Minnesota Polution Control Agency Reports Lakes Are Contaminated With Cocaine, Antidepressants

A study by the Minnesota Pollution Control Agency reported this week that Minnesota lakes contain traces of cocaine, antidepressants and chemical byproduct from household and prescription drugs.

The MPCA took samples from 50 Minnesota lakes and tested for 125 chemicals.

Samples of cocaine showed up in one third of the lakes tested.

“Maybe we shouldn't be too surprised that we're seeing cocaine in our environment like we see some of the other pharmaceuticals as well," Minnesota Pollution Control Agency researcher Mark Ferrey said.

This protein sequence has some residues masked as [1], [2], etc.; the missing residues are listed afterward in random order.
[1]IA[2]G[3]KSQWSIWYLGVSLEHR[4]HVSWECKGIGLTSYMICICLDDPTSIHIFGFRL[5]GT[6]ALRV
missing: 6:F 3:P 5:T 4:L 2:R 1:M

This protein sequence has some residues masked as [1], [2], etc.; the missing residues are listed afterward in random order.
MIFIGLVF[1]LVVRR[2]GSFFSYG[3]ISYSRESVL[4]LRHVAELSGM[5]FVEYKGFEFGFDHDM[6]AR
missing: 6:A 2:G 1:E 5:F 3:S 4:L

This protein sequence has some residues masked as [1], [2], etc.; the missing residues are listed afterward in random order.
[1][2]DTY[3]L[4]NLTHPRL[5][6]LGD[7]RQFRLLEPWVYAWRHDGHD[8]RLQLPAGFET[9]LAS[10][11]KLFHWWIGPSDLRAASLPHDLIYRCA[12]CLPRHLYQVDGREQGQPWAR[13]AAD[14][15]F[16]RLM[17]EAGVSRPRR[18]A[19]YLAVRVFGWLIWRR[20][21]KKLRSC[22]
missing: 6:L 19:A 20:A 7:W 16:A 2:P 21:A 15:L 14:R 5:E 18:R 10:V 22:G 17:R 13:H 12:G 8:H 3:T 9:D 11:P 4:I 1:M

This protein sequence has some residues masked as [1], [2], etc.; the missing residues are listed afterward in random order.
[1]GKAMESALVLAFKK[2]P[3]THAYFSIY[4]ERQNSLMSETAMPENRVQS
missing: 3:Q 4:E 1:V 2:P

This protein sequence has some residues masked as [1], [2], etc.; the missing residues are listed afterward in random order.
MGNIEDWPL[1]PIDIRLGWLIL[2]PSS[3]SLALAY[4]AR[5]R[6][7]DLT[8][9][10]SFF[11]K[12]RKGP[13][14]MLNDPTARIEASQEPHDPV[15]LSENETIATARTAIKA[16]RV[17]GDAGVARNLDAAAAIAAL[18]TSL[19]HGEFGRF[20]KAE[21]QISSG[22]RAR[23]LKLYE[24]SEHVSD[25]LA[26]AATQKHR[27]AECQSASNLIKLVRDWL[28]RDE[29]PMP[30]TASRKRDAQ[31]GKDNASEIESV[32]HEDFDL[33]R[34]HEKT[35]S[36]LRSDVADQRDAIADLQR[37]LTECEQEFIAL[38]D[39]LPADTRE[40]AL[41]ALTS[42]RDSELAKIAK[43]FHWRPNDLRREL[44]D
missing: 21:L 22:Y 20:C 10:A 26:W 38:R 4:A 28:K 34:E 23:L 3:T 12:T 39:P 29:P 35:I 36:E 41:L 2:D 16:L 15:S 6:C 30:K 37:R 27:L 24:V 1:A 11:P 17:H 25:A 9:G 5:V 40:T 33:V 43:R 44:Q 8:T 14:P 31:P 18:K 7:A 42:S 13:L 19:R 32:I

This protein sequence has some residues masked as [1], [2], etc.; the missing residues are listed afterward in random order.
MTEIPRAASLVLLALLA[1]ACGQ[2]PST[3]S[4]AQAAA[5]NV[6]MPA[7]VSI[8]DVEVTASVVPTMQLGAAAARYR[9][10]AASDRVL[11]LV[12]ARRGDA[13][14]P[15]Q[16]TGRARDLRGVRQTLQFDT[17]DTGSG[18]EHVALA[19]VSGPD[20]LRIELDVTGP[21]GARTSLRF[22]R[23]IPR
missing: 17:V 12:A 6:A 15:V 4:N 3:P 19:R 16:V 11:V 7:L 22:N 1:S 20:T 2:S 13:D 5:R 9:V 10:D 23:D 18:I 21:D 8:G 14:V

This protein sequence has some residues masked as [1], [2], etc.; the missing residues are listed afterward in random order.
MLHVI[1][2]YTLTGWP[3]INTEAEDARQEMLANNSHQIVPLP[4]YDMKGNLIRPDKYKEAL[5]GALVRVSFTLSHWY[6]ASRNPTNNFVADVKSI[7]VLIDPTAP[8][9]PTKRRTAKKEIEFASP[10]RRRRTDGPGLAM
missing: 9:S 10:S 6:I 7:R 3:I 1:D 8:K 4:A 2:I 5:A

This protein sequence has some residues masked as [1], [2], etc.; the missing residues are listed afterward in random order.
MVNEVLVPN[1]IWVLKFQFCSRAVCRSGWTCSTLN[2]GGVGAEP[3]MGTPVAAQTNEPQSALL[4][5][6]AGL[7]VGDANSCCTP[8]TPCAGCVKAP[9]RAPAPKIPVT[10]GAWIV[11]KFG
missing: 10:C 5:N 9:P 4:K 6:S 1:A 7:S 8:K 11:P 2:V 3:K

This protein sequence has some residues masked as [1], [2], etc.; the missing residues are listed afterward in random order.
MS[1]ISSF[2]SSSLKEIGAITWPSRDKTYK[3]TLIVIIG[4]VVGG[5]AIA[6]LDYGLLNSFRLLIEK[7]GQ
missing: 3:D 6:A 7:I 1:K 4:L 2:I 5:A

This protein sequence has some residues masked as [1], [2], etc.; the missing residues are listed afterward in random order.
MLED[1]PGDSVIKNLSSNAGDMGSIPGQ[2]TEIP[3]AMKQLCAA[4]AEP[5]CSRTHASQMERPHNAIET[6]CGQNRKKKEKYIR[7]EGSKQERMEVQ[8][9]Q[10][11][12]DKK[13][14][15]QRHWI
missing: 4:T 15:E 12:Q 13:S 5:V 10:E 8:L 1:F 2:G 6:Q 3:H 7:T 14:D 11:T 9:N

Bisphenol A, found in plastic, appeared in 40 percent of the lakes sampled. The chemical impairs reproduction and can cause brain tumors.

"These studies, probably for the first time, are giving us the data that we can statistically extrapolate to say, 'well, this is the condition of the lakes in our state.’" Ferrey said.

The common insect repellent DEET, which can impair functioning parts of the brain, was found in 76 percent of lakes. DEET’s combination with other chemicals makes it even more potent.

The veterinary antibiotic Carbadox, which is used in hog production and can cause cancer, was found in 30 percent of lakes. The run-off from Minnesota factory farms is likely a contributing factor in its release.

According to Ferrey, over 60,000 chemicals are currently in use, of which less than one percent are regulated by the Federal Clear Water Act.

Sources: MPR, Fox News


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